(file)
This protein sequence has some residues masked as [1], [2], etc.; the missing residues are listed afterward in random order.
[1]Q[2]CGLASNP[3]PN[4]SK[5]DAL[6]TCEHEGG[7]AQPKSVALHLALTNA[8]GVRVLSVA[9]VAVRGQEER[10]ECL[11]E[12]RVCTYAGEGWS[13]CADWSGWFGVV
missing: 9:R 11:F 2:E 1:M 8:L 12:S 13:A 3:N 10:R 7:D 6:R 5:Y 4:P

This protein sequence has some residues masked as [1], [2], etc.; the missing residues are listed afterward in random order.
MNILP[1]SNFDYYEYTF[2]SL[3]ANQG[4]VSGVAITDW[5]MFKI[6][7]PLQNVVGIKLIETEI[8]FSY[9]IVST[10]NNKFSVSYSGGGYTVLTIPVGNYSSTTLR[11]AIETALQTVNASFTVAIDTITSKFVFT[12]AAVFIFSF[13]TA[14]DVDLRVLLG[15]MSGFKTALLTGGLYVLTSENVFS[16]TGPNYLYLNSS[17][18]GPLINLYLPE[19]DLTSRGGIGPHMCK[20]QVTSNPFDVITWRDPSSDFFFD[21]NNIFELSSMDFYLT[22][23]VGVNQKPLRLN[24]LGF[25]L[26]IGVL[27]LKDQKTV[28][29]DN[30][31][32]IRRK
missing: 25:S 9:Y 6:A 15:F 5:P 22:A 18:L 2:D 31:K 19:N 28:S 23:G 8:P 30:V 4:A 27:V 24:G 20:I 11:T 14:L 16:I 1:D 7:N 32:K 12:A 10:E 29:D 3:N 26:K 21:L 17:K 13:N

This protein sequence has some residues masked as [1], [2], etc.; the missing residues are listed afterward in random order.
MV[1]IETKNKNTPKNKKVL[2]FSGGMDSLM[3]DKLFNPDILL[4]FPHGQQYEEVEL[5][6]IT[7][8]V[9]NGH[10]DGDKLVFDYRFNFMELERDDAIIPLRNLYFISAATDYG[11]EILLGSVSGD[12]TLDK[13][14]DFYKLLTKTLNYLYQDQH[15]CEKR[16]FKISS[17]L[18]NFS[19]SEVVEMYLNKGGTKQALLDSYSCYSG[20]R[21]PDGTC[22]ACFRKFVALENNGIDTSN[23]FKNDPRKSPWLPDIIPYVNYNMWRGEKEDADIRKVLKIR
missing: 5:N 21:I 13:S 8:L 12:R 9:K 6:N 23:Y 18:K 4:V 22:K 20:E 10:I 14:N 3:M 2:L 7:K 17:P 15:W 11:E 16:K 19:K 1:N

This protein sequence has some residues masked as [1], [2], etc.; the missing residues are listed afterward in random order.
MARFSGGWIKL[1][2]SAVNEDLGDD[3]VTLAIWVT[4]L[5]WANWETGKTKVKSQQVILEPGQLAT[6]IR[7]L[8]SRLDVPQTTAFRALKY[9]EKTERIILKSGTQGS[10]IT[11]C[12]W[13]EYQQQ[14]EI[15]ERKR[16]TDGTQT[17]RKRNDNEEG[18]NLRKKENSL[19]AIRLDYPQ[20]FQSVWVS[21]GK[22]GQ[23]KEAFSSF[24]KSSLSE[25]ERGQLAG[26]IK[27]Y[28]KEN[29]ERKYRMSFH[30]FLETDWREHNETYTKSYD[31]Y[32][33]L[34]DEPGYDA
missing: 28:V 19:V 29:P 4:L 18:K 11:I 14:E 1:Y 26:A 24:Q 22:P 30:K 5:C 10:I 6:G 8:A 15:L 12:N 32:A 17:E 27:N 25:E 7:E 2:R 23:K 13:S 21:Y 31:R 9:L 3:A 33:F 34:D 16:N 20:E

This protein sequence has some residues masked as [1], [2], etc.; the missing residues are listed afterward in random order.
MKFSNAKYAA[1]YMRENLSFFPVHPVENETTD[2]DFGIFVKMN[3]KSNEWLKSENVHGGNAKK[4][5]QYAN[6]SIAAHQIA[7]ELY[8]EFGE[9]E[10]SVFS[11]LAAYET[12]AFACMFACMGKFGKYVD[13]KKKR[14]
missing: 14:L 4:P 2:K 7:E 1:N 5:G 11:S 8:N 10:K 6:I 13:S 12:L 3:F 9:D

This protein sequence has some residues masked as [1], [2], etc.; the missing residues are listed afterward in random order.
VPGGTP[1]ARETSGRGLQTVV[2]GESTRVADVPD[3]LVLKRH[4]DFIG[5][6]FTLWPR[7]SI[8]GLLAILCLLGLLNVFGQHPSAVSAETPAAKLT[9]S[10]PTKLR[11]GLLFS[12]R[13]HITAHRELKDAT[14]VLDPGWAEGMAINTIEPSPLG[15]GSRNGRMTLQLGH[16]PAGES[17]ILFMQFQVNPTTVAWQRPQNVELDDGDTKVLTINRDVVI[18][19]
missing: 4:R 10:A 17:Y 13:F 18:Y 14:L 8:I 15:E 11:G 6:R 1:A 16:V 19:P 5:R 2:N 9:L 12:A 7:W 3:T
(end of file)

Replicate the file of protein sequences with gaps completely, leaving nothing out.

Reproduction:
This protein sequence has some residues masked as [1], [2], etc.; the missing residues are listed afterward in random order.
[1]Q[2]CGLASNP[3]PN[4]SK[5]DAL[6]TCEHEGG[7]AQPKSVALHLALTNA[8]GVRVLSVA[9]VAVRGQEER[10]ECL[11]E[12]RVCTYAGEGWS[13]CADWSGWFGVV
missing: 9:R 11:F 2:E 1:M 8:L 12:S 13:A 3:N 10:R 7:D 6:R 5:Y 4:P

This protein sequence has some residues masked as [1], [2], etc.; the missing residues are listed afterward in random order.
MNILP[1]SNFDYYEYTF[2]SL[3]ANQG[4]VSGVAITDW[5]MFKI[6][7]PLQNVVGIKLIETEI[8]FSY[9]IVST[10]NNKFSVSYSGGGYTVLTIPVGNYSSTTLR[11]AIETALQTVNASFTVAIDTITSKFVFT[12]AAVFIFSF[13]TA[14]DVDLRVLLG[15]MSGFKTALLTGGLYVLTSENVFS[16]TGPNYLYLNSS[17][18]GPLINLYLPE[19]DLTSRGGIGPHMCK[20]QVTSNPFDVITWRDPSSDFFFD[21]NNIFELSSMDFYLT[22][23]VGVNQKPLRLN[24]LGF[25]L[26]IGVL[27]LKDQKTV[28][29]DN[30][31][32]IRRK
missing: 25:S 9:Y 6:A 15:F 5:P 22:A 18:L 2:D 31:K 19:N 28:S 23:G 8:P 30:V 4:A 27:V 24:G 20:I 11:T 14:L 16:I 1:D 7:N 32:K 12:A 10:E 29:D 3:N 26:K 21:L 17:K 13:N

This protein sequence has some residues masked as [1], [2], etc.; the missing residues are listed afterward in random order.
MV[1]IETKNKNTPKNKKVL[2]FSGGMDSLM[3]DKLFNPDILL[4]FPHGQQYEEVEL[5][6]IT[7][8]V[9]NGH[10]DGDKLVFDYRFNFMELERDDAIIPLRNLYFISAATDYG[11]EILLGSVSGD[12]TLDK[13][14]DFYKLLTKTLNYLYQDQH[15]CEKR[16]FKISS[17]L[18]NFS[19]SEVVEMYLNKGGTKQALLDSYSCYSG[20]R[21]PDGTC[22]ACFRKFVALENNGIDTSN[23]FKNDPRKSPWLPDIIPYVNYNMWRGEKEDADIRKVLKIR
missing: 5:N 21:I 13:S 8:L 12:R 9:K 6:N 23:Y 18:K 4:V 22:K 20:E 10:I 14:N 3:M 2:L 7:K 17:P 15:W 11:E 16:K 19:K 1:N

This protein sequence has some residues masked as [1], [2], etc.; the missing residues are listed afterward in random order.
MARFSGGWIKL[1][2]SAVNEDLGDD[3]VTLAIWVT[4]L[5]WANWETGKTKVKSQQVILEPGQLAT[6]IR[7]L[8]SRLDVPQTTAFRALKY[9]EKTERIILKSGTQGS[10]IT[11]C[12]W[13]EYQQQ[14]EI[15]ERKR[16]TDGTQT[17]RKRNDNEEG[18]NLRKKENSL[19]AIRLDYPQ[20]FQSVWVS[21]GK[22]GQ[23]KEAFSSF[24]KSSLSE[25]ERGQLAG[26]IK[27]Y[28]KEN[29]ERKYRMSFH[30]FLETDWREHNETYTKSYD[31]Y[32][33]L[34]DEPGYDA
missing: 28:V 19:V 29:P 4:L 18:K 11:I 14:E 1:Y 26:A 24:Q 22:P 30:K 5:C 10:I 6:G 8:A 15:L 12:N 32:A 17:E 27:N 25:E 7:E 2:R 23:K 13:S 21:Y 31:R 9:L 3:A 33:F 34:D 16:N 20:E

This protein sequence has some residues masked as [1], [2], etc.; the missing residues are listed afterward in random order.
MKFSNAKYAA[1]YMRENLSFFPVHPVENETTD[2]DFGIFVKMN[3]KSNEWLKSENVHGGNAKK[4][5]QYAN[6]SIAAHQIA[7]ELY[8]EFGE[9]E[10]SVFS[11]LAAYET[12]AFACMFACMGKFGKYVD[13]KKKR[14]
missing: 14:L 4:P 2:K 7:E 1:N 5:G 11:S 8:N 10:K 6:I 13:S 12:L 3:F 9:D

This protein sequence has some residues masked as [1], [2], etc.; the missing residues are listed afterward in random order.
VPGGTP[1]ARETSGRGLQTVV[2]GESTRVADVPD[3]LVLKRH[4]DFIG[5][6]FTLWPR[7]SI[8]GLLAILCLLGLLNVFGQHPSAVSAETPAAKLT[9]S[10]PTKLR[11]GLLFS[12]R[13]HITAHRELKDAT[14]VLDPGWAEGMAINTIEPSPLG[15]GSRNGRMTLQLGH[16]PAGES[17]ILFMQFQVNPTTVAWQRPQNVELDDGDTKVLTINRDVVI[18][19]
missing: 4:R 10:A 17:Y 13:F 18:Y 14:L 8:I 15:E 11:G 6:R 1:A 16:V 19:P 5:R 2:N 9:L 12:A 7:W 3:T